Background: Ipilimumab improves the survival of metastatic melanoma patients. Despite documented, durable objective responses, a significant number of patients fails to benefit from treatment. The aim of this study was to identify an upfront marker for treatment benefit.
Methods: A total of 187 metastatic melanoma patients treated in three Italian Institutions with 3 mg kg(-1) ipilimumab, and 27 patients treated with 10 mg kg(-1) ipilimumab, were evaluated. Neutrophil-to-lymphocyte ratio (NLR) was calculated from pre-therapy full blood counts. Progression-free survival (PFS) and overall survival (OS) were assessed using the Kaplan-Meier method, and multivariate Cox models were applied, adjusting for confounders and other prognostic factors.
Results: In the training cohort of 69 patients treated at European Institute of Oncology, pre-therapy NLR was identified as the strongest and independent marker for treatment benefit in multivariate analyses. Patients with baseline NLR<5 had a significantly improved PFS (HR=0.38; 95% CI: 0.22-0.66; P=0.0006) and OS (HR=0.24; 95% CI: 0.13-0.46; P<0.0001) compared with those with a NLR⩾5. Associations of low NLR with improved survival were confirmed in three validation cohorts of patients.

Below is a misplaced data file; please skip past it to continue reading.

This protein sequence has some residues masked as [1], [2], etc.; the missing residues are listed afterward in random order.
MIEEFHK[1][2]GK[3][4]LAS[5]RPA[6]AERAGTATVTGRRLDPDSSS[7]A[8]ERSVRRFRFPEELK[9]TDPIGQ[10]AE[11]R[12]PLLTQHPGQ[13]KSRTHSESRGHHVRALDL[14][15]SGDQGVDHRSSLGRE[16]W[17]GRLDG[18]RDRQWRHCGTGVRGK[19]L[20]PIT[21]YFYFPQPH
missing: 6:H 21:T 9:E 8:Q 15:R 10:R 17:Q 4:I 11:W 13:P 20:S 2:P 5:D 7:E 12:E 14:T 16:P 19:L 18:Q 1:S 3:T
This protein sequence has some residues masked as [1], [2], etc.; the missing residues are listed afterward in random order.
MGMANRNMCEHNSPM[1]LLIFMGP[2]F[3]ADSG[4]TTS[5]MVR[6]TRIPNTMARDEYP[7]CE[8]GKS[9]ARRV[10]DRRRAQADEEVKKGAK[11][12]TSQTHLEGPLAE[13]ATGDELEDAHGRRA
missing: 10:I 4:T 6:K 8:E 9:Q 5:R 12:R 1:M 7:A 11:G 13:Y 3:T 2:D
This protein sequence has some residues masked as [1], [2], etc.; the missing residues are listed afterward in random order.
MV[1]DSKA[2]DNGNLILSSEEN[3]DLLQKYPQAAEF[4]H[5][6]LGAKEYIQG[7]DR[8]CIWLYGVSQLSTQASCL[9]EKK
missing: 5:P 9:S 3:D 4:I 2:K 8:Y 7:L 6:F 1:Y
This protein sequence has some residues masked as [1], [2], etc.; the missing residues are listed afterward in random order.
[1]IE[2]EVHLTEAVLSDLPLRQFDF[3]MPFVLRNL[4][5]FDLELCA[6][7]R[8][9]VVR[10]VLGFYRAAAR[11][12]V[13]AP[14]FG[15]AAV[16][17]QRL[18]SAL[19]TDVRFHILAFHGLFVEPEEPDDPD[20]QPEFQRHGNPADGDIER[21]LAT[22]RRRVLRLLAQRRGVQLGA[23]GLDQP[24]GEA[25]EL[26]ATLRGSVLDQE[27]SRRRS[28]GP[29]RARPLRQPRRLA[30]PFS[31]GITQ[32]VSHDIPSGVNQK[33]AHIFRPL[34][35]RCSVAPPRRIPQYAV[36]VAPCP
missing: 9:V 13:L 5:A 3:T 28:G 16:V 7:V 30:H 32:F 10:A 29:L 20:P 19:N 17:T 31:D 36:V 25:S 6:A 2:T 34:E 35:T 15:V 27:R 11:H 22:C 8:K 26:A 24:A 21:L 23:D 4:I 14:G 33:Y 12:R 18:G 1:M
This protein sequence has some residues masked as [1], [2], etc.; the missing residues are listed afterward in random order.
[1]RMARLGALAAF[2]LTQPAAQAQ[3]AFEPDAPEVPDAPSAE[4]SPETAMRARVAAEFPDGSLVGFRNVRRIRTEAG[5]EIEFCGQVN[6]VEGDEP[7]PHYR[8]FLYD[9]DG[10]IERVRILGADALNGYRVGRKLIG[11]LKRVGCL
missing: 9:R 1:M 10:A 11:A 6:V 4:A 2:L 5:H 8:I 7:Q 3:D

Conclusion: Our findings show that baseline NLR is strongly and independently associated with outcome of patients treated with ipilimumab, and may serve to identify patients most likely to benefit from this therapy.